Today I am inspired by one of my favorite animes, Inuyasha. The girl with the black hair is named Rin, and the silver haired demon next to her is Sesshomaru. Something about this picture represents a warm innocence and lighting that I really really like, and the nostalgia hits me hard since Inuyasha was a show I watched when I was young, and all throughout my middle and high school years. Rin was my favorite character, a young human girl who knows monsters from humans – and it isn’t particularly in the looks. The nature of monsters and humans is a theme long explored since Mary Shelley’s Frankenstein. None other than Rin understands this best as she grew up living in a world of monsters – in fact, these “humans” who abused her, left her to die. It was the salvation of Sesshomaru’s Tenseiga who revived her, a truly fearsome demon with one of the best character development of all anime. The notion that sometimes, humans are the true demons in this world.
On a side note, I’ve been super emotional listening to Kikyo’s Death OSTs. Another amazing character who is deserving of all the praise for her strength and tragedy. The death scene always, always makes me cry – Kaede’s tears, Inuyasha’s kiss, and Kikyo’s warmth as her soul ascends into the cosmos.
One day I will rewatch Inuyasha, at the very least Final Act series. What a fountain of sheer nostalgia. ❤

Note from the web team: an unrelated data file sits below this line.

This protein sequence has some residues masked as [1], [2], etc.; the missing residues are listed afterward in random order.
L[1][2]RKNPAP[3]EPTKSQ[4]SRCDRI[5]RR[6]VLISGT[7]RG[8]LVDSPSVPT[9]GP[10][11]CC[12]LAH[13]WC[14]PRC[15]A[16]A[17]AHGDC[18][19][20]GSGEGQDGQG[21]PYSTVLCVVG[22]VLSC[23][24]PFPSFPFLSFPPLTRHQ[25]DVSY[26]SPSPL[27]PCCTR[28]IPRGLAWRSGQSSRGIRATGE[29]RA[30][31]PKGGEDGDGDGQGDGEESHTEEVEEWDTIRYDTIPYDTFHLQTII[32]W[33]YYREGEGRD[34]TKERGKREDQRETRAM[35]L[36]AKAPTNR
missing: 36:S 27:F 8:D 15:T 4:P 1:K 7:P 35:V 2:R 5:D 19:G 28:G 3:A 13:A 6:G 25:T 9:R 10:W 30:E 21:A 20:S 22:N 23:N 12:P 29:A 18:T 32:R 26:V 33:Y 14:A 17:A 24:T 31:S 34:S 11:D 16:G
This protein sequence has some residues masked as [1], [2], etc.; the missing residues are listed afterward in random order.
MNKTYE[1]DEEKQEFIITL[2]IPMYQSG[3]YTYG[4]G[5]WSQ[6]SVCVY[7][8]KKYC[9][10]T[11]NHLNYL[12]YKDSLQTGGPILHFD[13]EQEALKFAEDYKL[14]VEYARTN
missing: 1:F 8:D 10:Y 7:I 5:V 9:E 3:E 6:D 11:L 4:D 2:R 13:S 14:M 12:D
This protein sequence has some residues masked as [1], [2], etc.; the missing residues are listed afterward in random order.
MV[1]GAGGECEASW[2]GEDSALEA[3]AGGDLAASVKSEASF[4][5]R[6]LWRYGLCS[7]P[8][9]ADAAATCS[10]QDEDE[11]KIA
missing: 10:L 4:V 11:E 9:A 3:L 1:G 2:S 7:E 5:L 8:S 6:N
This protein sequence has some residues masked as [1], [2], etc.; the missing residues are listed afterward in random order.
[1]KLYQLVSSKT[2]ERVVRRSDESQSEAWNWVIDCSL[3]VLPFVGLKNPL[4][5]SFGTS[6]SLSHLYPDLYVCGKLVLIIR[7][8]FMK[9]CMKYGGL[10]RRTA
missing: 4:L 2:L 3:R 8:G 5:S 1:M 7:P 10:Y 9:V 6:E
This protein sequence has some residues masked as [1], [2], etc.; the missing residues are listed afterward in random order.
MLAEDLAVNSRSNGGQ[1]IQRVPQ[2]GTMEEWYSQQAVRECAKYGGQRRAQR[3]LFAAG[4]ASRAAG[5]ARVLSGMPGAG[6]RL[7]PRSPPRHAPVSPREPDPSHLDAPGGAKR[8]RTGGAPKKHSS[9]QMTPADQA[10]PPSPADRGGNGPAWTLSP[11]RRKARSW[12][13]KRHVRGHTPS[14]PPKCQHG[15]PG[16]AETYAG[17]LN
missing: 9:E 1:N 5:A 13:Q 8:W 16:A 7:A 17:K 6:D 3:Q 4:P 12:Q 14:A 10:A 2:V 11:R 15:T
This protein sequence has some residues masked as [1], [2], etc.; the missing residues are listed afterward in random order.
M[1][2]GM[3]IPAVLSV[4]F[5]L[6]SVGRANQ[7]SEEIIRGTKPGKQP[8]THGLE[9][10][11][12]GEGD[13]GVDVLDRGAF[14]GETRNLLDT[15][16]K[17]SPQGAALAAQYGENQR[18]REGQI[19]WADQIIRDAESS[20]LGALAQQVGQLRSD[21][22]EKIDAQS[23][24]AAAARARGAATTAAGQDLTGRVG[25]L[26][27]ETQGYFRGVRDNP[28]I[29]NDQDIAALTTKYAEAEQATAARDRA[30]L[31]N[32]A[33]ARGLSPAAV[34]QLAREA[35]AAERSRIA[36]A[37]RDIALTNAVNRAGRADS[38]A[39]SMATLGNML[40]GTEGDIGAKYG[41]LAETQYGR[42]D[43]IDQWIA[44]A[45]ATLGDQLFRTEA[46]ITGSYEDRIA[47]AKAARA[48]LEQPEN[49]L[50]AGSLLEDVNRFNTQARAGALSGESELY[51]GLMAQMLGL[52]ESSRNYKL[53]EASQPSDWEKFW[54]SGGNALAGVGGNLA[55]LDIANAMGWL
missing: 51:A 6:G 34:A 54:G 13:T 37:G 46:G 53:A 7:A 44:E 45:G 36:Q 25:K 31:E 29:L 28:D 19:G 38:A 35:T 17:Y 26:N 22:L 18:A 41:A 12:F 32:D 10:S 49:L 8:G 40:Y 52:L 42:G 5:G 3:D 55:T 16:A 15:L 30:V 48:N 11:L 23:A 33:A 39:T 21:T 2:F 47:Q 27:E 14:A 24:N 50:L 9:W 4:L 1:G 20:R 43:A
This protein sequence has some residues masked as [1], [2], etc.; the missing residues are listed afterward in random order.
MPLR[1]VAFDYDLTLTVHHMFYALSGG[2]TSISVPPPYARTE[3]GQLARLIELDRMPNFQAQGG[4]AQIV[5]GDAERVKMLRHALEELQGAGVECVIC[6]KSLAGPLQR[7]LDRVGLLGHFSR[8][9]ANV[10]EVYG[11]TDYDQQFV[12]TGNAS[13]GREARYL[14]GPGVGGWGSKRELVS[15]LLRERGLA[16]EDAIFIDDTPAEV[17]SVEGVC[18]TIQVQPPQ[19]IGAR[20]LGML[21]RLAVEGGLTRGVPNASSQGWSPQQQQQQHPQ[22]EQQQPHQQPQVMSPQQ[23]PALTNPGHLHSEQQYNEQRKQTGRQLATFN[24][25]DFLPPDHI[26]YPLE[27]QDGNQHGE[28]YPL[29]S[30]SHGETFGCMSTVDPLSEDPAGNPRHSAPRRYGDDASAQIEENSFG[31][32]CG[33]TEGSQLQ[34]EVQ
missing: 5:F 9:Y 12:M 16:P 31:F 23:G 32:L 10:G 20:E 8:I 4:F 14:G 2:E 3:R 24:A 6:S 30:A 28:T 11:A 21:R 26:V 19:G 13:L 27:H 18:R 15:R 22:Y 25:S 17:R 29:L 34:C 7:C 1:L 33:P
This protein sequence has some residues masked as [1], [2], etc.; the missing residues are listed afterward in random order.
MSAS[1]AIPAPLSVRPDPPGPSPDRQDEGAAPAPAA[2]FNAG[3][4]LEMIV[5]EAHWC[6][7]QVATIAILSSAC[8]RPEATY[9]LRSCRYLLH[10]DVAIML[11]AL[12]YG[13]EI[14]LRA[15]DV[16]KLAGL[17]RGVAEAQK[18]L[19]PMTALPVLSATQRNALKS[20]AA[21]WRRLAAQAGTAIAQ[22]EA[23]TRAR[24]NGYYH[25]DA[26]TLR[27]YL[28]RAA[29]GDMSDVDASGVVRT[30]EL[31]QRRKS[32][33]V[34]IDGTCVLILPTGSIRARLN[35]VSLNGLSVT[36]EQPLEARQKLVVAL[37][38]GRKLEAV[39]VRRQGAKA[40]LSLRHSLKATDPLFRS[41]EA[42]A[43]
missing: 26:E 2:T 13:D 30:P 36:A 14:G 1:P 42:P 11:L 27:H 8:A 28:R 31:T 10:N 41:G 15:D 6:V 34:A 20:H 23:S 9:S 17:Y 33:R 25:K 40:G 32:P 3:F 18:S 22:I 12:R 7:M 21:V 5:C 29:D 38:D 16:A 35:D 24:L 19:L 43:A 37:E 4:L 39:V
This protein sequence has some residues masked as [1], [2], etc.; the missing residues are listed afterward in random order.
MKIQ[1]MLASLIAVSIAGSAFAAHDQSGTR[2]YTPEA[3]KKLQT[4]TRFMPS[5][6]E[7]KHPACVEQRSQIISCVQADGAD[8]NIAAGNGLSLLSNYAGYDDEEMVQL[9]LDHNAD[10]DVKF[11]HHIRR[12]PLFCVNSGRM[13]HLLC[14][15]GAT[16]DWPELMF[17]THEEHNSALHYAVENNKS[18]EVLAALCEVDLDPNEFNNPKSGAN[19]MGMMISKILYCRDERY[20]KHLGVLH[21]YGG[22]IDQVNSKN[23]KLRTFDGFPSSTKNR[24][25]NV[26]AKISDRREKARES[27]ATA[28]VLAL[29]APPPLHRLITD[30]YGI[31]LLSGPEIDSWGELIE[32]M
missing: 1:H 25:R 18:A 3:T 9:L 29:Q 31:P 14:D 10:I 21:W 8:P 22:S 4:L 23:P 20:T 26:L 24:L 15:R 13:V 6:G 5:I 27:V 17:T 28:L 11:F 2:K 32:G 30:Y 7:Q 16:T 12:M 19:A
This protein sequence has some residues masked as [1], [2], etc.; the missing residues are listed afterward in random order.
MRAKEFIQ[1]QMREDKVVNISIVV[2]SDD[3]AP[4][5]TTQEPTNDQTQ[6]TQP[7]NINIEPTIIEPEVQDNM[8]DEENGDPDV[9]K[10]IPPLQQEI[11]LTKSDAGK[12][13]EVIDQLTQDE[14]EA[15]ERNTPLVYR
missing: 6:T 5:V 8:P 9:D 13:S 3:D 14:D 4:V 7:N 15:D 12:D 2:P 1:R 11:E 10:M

Letting go is a form of catharsis I have a hard time with. It’s contradictory: it’s freeing, and then hollow at the same time. The sorrow of losing sometimes is heavier on some days, but I put trust and faith into my steps and walk towards tomorrow.
It teaches me to cherish something or someone while they are still there. To know that nothing lasts forever, or at least most things, and that the beauty of the human heart is ever so fleeting. It is like listening to a song filled with emotions: its riveting, broken chords woven into a comprehensible and beautiful melody. The little moments that build the full composition that is art. To be appreciated whether by note or holistically. The piece doesn’t last long, and a part of me may wonder if it is worth searching for the name of the song, and its soul. Instead, some are left to be only enjoyed in that moment, and while I desperately want to know, the greater part of me lays still, alone on my bed, with my back turned against it. As thoughts pervade my mind and heart, my better judgement roots me there, and all I can do is appreciate it. Able and unable to move.
So I let go, of all convictions that would otherwise motivate me to seek it out, and I simply enjoy the time I have left. The final broken chord represents the dissipating emotions, and there I lay in a forgetful shroud that blankets me and consumes these memories. I don’t remember many of these songs, and while they don’t resound so clearly and beautifully anymore, the pain of forgetting is always softened by time, ironically. The Eraser of Memories itself.